When I was a kid, there was a house down the street we weren’t allowed to play at. We called it The Bad House. Drug dealers lived there — whatever the heck those were.
I don’t remember what The Bad House looked like, because instead of a wide open grassy front yard like all the other houses had, there was a tall rust-colored wooden fence all the way around the yard, with a narrow opening for the driveway. Imagine the splinteryest, most fallingest-down fence you can, take a few more boards off, multiply the splinters by eleven, and you’ve got it.
The neighbors used to complain about the SWAT team using their backyard as a staging area. Frankly, I thought it was pretty cool. It was like something out of The A-Team. “SWAT’s out back again, fool!” But the little old lady with hair rollers didn’t see it that way. Maybe she never watched TV.
The folks that lived at The Bad House wore blue jeans so tight they looked like a second skin, leather vests over tank tops or muscle shirts, dirty old boots, and lots of jewelry. The women had long purple fingernails and the men had long flowing beards. They rode Harleys.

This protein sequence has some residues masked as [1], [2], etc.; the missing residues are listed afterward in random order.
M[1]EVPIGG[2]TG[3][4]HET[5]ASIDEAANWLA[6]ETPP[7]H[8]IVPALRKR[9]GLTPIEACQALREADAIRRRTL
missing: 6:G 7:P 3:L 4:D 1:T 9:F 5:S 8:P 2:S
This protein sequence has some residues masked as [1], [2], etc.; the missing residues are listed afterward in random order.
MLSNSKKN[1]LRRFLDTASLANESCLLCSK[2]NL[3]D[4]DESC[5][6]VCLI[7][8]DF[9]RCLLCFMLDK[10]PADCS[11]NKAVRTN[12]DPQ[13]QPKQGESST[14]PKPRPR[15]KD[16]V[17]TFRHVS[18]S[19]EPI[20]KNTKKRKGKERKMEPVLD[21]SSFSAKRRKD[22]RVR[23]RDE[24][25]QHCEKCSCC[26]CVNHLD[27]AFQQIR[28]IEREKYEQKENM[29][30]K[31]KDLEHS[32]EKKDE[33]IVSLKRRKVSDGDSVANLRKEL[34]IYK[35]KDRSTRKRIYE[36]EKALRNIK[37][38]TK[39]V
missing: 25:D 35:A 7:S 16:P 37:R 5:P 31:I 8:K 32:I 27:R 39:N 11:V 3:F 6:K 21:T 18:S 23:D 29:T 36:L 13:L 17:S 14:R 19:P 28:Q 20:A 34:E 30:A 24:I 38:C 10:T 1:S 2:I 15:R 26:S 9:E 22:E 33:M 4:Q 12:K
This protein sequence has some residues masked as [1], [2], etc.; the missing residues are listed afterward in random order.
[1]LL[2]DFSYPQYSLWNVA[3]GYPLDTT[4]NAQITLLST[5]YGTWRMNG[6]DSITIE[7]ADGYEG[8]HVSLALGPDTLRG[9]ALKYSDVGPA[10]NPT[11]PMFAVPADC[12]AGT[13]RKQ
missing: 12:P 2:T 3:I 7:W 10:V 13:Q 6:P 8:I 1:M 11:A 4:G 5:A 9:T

Oh, was I fascinated by those people. I watched them whenever I could. How could I, too, learn to simply reek of coolness? I studied them. I observed. My mom told me “Just walk fast and don’t look at them,” when passing The Bad House on my way to Kindergarten, but oh boy, did I look. It was like the forbidden fruit! How could I not look? They scowled at my mom and smiled at me as we walked by. Even though they were drug dealers — whatever that meant — I wanted to join their gang.
Then there was Kindergarten Career Day. I showed the class my crayon drawing of adult me on a big black motorcycle, wearing big black boots, complete with cigarette hanging out of my mouth, and explained what I wanted to be when I grew up. Then I looked at my mom and the teachers, waiting for their smiling seals of approval. Their eyes were very big.
Not long after that, my mom decided to homeschool. I don’t think there was a connection, but I could be wrong.